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Transgender swimmer Lia Thomas was annihilated TWICE by a rival swimmer who is transitioning from female to male in the 100-yard and 400-yard freestyle.
During a women’s swim meet against Ivy League rivals Yale and Dartmouth, the University of Pennsylvania student picked up a win in her first four races.
Thomas, who made headlines in December 2021 after shattering two women’s records in swimming, won the aforementioned race by only two seconds.
According to The Daily Mail, the UPenn swimmer also secured victory in the 500-yard freestyle by a narrow margin of one second.
The newspaper reports that onlookers claimed Thomas was “coasting” to victory and she was “barely trying.”
But Yale University swimmer Iszac Henig, who is transitioning from female to male, swept aside his opposition in the women's 100-yard freestyle.
The 20-year-old student, from Palo Alto, California, finished the aforementioned freestyle with a time of 49.57 seconds, with Thomas finishing fifth with a time of 52.84 seconds.
Henig breezed past the opposition again in the women's 400-yard freestyle relay by finishing with a time of 50.45 seconds.
And Thomas once again failed to beat Henig, with the 22-year-old swimmer finishing the race with a time of 51.94 seconds.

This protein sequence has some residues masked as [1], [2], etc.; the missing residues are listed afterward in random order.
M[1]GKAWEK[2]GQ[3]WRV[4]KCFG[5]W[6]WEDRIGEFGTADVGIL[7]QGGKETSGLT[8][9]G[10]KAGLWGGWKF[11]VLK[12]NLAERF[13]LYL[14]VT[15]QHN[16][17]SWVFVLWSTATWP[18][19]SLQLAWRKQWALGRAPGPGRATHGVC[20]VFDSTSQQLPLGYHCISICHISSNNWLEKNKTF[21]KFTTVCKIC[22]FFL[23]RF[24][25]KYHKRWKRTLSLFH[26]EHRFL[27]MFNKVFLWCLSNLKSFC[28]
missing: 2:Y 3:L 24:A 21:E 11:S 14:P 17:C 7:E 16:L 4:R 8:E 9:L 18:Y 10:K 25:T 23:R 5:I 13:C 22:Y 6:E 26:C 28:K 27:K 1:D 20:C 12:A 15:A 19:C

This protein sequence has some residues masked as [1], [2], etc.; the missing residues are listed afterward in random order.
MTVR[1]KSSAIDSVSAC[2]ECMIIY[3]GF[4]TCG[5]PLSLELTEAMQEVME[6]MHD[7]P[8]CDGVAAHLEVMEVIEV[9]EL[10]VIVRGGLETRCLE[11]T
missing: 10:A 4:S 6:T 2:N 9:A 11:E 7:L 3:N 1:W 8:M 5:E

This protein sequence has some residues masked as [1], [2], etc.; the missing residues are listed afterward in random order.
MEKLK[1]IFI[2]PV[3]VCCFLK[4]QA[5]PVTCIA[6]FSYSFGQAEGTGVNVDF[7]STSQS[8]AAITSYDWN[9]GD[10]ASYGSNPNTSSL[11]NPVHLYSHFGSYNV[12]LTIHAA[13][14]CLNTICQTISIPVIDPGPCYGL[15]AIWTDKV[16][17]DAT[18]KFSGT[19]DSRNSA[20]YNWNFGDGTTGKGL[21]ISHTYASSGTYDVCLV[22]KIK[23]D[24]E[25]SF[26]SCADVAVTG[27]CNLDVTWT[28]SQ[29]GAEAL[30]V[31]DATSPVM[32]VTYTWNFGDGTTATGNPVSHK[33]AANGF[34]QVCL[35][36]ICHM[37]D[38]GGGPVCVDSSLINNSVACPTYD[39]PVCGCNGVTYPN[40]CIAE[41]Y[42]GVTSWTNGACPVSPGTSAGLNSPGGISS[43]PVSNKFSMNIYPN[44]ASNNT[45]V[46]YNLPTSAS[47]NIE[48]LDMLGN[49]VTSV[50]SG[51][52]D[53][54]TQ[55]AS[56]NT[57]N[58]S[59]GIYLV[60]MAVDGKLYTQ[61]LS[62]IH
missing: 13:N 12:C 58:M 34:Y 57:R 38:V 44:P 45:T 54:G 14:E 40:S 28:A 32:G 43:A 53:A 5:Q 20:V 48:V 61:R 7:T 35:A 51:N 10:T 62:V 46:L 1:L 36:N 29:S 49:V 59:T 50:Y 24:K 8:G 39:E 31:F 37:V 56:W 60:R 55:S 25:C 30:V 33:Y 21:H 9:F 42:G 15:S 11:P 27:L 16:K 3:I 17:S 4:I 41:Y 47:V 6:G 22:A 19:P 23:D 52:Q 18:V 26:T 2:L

Along with the 100-yard and 400-yard freestyle, Henig placed first on the podium for the 50-yard freestyle after clocking in a time of 22.76 seconds.
According to reports, Henig delayed his hormone treatments in a bid to end his swimming career on Yale's women's team.
However, the Yale student has had his breasts removed via surgery.
An unnamed UPenn told The Daily Mail: “I wasn't prepared for that. Everything is messed up. I can't wrap my head around this.
“The NCAA needs to do something about this. They need to put science into the decision and discussion.”
Another anonymous parent told the newspaper: “A man just crushed the women’s team.”
Henig, who came out to his teammates and coaches in April 2021, insisted that his boyhood “doesn't hinge on whether there's more or less testosterone running through my veins.”
In a piece for The New York Times, he wrote: “As a student athlete, coming out as a trans guy put me in a weird position.
“I could start hormones to align more with myself, or wait, transition socially, and keep competing on a women's swim team. I decided on the latter.
“I value my contributions to the team and recognize that my boyhood doesn't hinge on whether there's more or less testosterone running through my veins.
“At least, that's what I'll try to remember when I put on the women's swimsuit for the competition and am reminded of a self I no longer feel attached to.”
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